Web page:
Film Review: Cam Newton is Still the Bridge the Pats Need, But Must Improve in Scoring Zone

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The Patriots’ offense led by quarterback Cam Newton isn’t struggling to move the ball this season, including in Sunday’s loss to the Dolphins. 

Newton and the Patriots were officially eliminated from playoff contention when New England had five drives stall inside the Miami 30-yard line.

Stalling inside the scoring zone is familiar territory for these Patriots, who rank tenth in yards per drive this season (yes, top ten) but are 29th in red-zone scoring efficiency. 

In evaluating the quarterback position for 2021 and beyond, executing those key scoring situations has been a bigger problem for Newton than anything else this season. 

Newton, who will have a year under his belt in the offense and likely come cheap once again, is probably the best value play for the Patriots to start the 2021 season. 

As much as some Patriots fans are done with Newton, re-signing him on another low-cost contract while looking to the draft for the future remains New England’s most likely path. 

Nobody is saying Newton needs to remain the starter or start the entire 2021 season, but he’s the bridge the Patriots need right now. What are you going to do? Trade for Carson Wentz (and his $25.4M cap hit in 2021)? Sign Tyrod Taylor or Ryan Fitzpatrick? Why? 

On top of the fact that those quarterbacks will go through Newton’s same growing pains with the Patriots playbook, they’re marginal upgrades that’ll probably come at a higher cost. 

And some of the issues for the Pats quarterback are certainly on the personnel around him. 

Unless Belichick is willing to pay the price for a Matthew Stafford-type, the play for the Pats is to retain Newton in the hopes he improves while finding a better exit strategy than Jarrett Stidham. 

Still, to see significant improvement in terms of wins and losses next season, Newton needs to sharpen his execution both mentally and with his ball placement in the scoring zone.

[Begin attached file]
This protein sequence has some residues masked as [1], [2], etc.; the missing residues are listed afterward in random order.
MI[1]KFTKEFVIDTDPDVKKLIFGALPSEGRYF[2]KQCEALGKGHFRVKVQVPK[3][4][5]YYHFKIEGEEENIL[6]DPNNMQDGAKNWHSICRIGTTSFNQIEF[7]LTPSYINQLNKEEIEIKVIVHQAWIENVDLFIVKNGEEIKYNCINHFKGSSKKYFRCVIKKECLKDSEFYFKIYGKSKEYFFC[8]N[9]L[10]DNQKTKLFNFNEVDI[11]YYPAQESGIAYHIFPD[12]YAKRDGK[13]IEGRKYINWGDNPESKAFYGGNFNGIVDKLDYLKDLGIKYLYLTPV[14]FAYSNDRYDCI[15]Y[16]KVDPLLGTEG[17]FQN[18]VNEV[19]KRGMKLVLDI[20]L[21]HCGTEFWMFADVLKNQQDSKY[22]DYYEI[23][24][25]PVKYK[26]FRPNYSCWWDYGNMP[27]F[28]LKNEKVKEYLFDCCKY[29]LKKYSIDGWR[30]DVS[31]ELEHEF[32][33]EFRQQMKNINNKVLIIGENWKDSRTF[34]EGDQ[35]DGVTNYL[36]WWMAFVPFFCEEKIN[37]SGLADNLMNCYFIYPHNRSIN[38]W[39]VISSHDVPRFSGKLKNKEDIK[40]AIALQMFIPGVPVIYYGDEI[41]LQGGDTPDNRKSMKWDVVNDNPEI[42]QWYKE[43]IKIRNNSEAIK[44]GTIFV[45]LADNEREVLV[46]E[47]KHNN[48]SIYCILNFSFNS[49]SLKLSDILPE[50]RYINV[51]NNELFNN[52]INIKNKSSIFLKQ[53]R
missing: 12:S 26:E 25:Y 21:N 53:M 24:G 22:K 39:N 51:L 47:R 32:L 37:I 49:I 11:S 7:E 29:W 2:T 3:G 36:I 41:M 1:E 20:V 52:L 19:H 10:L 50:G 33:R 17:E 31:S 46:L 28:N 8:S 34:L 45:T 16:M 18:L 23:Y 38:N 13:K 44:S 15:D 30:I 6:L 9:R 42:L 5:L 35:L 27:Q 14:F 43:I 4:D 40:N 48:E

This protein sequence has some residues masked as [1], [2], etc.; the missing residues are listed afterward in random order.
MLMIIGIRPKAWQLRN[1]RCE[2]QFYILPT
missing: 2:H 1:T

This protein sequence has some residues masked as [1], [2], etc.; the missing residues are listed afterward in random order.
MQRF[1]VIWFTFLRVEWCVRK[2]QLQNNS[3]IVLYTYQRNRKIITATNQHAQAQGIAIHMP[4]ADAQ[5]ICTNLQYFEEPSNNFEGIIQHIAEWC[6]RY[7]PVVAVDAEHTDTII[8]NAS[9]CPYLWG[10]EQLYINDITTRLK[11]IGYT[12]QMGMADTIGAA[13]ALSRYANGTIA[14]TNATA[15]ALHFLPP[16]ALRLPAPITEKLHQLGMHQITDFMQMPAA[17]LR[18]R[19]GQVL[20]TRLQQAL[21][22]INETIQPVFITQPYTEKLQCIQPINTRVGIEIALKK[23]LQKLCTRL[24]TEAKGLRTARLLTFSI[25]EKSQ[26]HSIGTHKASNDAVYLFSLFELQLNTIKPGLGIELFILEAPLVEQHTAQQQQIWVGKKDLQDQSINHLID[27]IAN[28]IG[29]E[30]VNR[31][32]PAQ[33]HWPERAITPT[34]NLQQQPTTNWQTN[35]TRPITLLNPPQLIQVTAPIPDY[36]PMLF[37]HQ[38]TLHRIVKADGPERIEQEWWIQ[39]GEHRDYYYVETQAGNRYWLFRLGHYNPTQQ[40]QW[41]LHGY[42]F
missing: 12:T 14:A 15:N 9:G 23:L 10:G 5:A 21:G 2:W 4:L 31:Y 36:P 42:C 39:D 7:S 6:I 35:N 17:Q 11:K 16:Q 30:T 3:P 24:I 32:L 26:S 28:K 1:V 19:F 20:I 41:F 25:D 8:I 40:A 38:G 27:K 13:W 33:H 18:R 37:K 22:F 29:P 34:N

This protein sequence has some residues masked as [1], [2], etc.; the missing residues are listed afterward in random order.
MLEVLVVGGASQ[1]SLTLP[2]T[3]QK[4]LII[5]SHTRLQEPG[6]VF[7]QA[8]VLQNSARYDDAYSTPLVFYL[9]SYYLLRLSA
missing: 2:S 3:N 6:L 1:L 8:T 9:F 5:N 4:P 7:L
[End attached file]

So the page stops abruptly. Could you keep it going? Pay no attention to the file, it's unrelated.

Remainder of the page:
Newton’s offense is moving the football between the 20s even with all his perceived struggles with accuracy, timing, and trust in the system and a mediocre group of pass-catchers. 

But those issues are directly impacting the Patriots’ ability to punch the ball into the end zone is too often, making it difficult to tag Newton as a long-term option for this team moving forward. 

3RD & 3 AT MIA 27 (2ND, 8:59) C. Newton pass incomplete deep left to N. Harry 

There’s no fancy breakdown needed here with Newton going to Harry the whole way at the bottom of the screen. The Pats wideout wins on a back-shoulder route, separating at the break point with a sudden move that creates a passing window. Unfortunately, Newton’s pass is on Harry’s upfield shoulder rather than his back-shoulder, forcing the 2019 first-round pick to adjust and attempt a one-handed catch. Pro Football Focus gave Harry a drop, but I disagree with that assessment. That’s an easy completion made difficult by an off-target throw, and the Patriots are forced to kick their first field goal. 

2ND & 8 AT MIA 21 (2ND, 4:42) C. Newton pass incomplete deep left to J. Meyers 

In this audio breakdown, the Patriots clear-out the coverage for Jakobi Meyers to work on Dolphins slot corner Nik Needham. Keene’s crosser holds the deep safety, Harry takes the outside corner into the flat, and Meyers wins on his corner route to present Newton with a chance at six. Although it’s not the cleanest of pockets, there’s plenty of green grass for Cam to drop this throw in the bucket to Meyers. Instead, the ball gives Meyers no chance as it sails well out of bounds. Need a better throw there from the quarterback. 

3RD & 8 AT MIA 21 (2ND, 4:36) C. Newton scrambles right end for three yards FUMBLES

On the following play of the drive, Newton passes up an open Jakobi Meyers on an anticipation stick route to his left. Once he moves on, his only option is to take off running and he fumbles. If Newton trusts what he’s seeing here, then he likely hits Meyers as the Pats wideout is coming out of his break. An accurate and well-timed pass gives Meyers a chance to turn upfield to move the chains. These types of timing throws have plagued Newton all season.

3RD & 5 AT MIA 24 (4TH, 9:13) C. Newton pass incomplete deep left to D. Keene 

Here’s another audio breakdown on a play that’s a microcosm of Newton’s season. With zone defenders in the middle of the field, Cam decides to go to his rookie tight end in a one-on-one matchup with DB Eric Rowe. On the one hand, Keene is not Travis Kelce, which speaks to Newton’s limited options in these situations. But on the other hand, Keene is never winning on his route, and Newton has time in the pocket to move on to option two. Without knowing his progression, we can’t assume that N’Keal Harry would’ve been Cam’s next look, but if he was, Harry wins on his post route for a potential big play. McDaniels moved Harry into the inside slot against Needham for a reason (to get him away from Xavien Howard and Byron Jones), that’s where the play is meant to go, but it doesn’t.

4TH & 3 AT MIA 23 (4TH, 1:16) C. Newton sacked at MIA 32 for -9 yards

In our final audio breakdown, the Dolphins use a “banjo” call to defend Keene and Meyers (in motion). With the two corners playing inside-out, the Pats use a switch release to confuse the coverage rules and get Meyers open on the slant. However, Newton holds the ball in the pocket and takes a sack despite staring down a wide-open Meyers.